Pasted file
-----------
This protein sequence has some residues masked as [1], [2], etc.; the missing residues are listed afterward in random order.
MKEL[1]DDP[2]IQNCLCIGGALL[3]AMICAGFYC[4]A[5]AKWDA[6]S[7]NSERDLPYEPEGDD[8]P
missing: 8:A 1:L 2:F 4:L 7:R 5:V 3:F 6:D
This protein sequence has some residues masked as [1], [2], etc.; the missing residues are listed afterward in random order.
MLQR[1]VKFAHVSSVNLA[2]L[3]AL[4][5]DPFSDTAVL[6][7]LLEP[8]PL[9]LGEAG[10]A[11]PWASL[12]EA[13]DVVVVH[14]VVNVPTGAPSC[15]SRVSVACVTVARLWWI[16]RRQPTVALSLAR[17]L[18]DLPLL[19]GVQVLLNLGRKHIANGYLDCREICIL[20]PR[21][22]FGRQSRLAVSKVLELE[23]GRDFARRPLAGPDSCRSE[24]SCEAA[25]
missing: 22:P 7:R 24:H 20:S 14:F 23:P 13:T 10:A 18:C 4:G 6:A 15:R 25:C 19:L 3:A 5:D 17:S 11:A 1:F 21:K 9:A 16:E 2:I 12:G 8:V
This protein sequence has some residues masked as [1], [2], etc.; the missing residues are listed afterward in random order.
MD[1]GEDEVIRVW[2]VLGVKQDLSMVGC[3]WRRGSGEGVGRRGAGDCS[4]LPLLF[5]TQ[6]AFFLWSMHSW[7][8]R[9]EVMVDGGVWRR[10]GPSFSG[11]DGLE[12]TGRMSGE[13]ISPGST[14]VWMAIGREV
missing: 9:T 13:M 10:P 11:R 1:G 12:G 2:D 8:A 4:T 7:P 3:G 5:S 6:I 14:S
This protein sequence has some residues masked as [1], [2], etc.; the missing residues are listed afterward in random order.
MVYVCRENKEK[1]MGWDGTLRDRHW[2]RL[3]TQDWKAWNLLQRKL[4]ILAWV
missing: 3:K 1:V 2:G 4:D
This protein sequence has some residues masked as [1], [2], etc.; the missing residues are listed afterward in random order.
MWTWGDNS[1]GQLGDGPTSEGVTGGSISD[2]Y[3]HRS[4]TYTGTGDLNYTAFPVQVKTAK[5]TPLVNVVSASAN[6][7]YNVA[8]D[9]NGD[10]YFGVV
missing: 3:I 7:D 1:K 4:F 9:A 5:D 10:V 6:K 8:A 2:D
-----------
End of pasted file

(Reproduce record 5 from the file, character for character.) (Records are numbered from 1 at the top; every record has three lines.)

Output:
This protein sequence has some residues masked as [1], [2], etc.; the missing residues are listed afterward in random order.
MWTWGDNS[1]GQLGDGPTSEGVTGGSISD[2]Y[3]HRS[4]TYTGTGDLNYTAFPVQVKTAK[5]TPLVNVVSASAN[6][7]YNVA[8]D[9]NGD[10]YFGVV
missing: 3:I 7:D 1:K 4:F 9:A 5:D 10:V 6:K 8:A 2:D